The Disconnect Between Avian Vets & Birds

Mitch,

I have a question and thought perhaps you might know the answer. I am also a strong proponent of flighted birds. I was wondering if there is any scientific data on whether flighted birds are less likely to pluck?
 
It would seem to me that being able to fly produces a more confident, content bird, so it stands to reason that it would reduce feather plucking.
Our vet said birds in multi-bird households are less likely to pluck as well (but I am not so sure I’d recommend that publicly as it takes a LOT of sacrifices to care for a whole flock!).
He said that there is something they get from each other that they don’t seem to be able to get from us.

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How Do I Care For My 2 Eclectus Parrot Pluckers?

Hi Randall

 

I’m looking at the pictures you sent, thank you.

 

Obviously, the birds have feather self-destruction issues.

 

Typically these need to be addressed holistically.

 

Before we get granular on the issue let’s do some housekeeping and talk about this particular species.

 

 About 20% of parrots are sexually dimorphic meaning you can determine the sex of the bird by its color or markings.

 

Eclectus parrots are either red and blue (female) or green (male).

 

Male ringnecks have the ring,  females have none.

 

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Did a 6 Week Absence Cause My Budgie’s Negative Behavior?

Hi Mitch,

 

My name is Barbara T, and you and I just spoke re my parakeet, Ricky, who has been treated by an Avian specialist, Gloria Goodman, VMD (website: avianexoticvetpa.com), for mites since July 2nd, 2020.  

 

As I told you, I had surgery and my sister took care of the bird from May 12th through June 28th.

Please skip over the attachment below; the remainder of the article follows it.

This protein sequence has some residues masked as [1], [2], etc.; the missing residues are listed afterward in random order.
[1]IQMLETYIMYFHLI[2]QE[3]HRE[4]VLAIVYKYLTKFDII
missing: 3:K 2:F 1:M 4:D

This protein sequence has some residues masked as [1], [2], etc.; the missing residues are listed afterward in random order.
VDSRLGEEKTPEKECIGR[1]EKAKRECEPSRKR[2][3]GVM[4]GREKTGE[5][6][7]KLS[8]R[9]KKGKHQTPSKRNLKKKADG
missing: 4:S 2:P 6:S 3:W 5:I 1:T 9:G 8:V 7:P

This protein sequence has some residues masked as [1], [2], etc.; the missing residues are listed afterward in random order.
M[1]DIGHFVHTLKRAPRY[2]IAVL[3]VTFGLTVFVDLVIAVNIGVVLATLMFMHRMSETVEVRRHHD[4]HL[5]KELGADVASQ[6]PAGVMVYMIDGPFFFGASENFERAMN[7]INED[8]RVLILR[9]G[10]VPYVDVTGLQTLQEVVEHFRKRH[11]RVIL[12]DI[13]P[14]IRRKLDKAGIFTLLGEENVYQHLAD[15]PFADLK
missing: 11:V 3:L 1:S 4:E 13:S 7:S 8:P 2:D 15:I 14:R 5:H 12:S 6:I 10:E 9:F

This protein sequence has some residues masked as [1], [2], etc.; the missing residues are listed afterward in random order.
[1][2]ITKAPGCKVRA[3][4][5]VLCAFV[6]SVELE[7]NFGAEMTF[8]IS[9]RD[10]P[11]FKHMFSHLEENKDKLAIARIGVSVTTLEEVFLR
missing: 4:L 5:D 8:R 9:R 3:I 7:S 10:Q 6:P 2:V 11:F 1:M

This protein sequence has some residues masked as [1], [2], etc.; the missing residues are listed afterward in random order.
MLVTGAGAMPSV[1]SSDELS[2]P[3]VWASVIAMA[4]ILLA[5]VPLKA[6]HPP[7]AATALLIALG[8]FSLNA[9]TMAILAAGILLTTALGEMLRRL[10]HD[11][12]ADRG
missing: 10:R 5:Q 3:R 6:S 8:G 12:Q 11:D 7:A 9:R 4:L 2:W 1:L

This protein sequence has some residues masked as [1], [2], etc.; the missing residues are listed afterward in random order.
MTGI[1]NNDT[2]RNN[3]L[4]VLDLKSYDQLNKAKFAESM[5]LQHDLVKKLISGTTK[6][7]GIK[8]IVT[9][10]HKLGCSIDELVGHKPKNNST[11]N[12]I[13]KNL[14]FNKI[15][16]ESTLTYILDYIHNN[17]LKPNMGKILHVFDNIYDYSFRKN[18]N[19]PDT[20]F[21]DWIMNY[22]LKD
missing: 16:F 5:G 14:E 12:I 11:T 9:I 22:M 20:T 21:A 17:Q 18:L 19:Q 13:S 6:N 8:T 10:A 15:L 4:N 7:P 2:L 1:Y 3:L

I noticed immediately that his face looked like it had rot on it and he seemed “antsy”—pecking on his feathers and rubbing his head, especially around the eye area, on the cage. 

 

I called the vet and she saw him on July 2nd. 

 

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Should I Be Worried About the Bald Spot on My Older Conure?

Barbara G. has a concern

 

Tootsie is a forty-two-year-old green-cheek conure who has lived with me for forty-one years.

 

The top of her head is completely bald, with front red feathers remaining.

 

She sleeps a lot but is otherwise active.

 

She enjoys her regular food along with a handout from her person.

 

She does not pluck her feathers, loves annoying me, and is a first-class cuddler.

 

Could this be age-related?

 

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How Much Do You Understand About the Molt?

We’ve talked about the differences between molting, preening, and plucking in a post found here.

 

Molting is misunderstood and usually viewed as nothing more than a nuisance.

 

We have 10 birds in our home.

That means they’re going to shed between 50,000 and 70,000 feathers combined, annually!

 

Feathered factoid: Ducks have 10,000 or more feathers and swans have upwards of 12,000+.

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Is the Corona Virus Making Your Bird Hormonal?

Editors note: In the featured image above, Barney was obsessing with the other bird in the mirror as Catherine observed.

 

We have since blocked access to that part of the mirror and Barney has become far more social (less hormonal). Endnote

 

One of the reasons we are able to stay in business going up against the likes of Amazon and Chewy is that we answer the phone and can provide useful advice.

 

And although PetSmart and Petco will answer the phone on a national or store level, good luck with getting information about proper care for your white-capped Pionus.

 

There is been a definite uptick of calls and emails seeking advice for birds exhibiting bad hormonal behavior.

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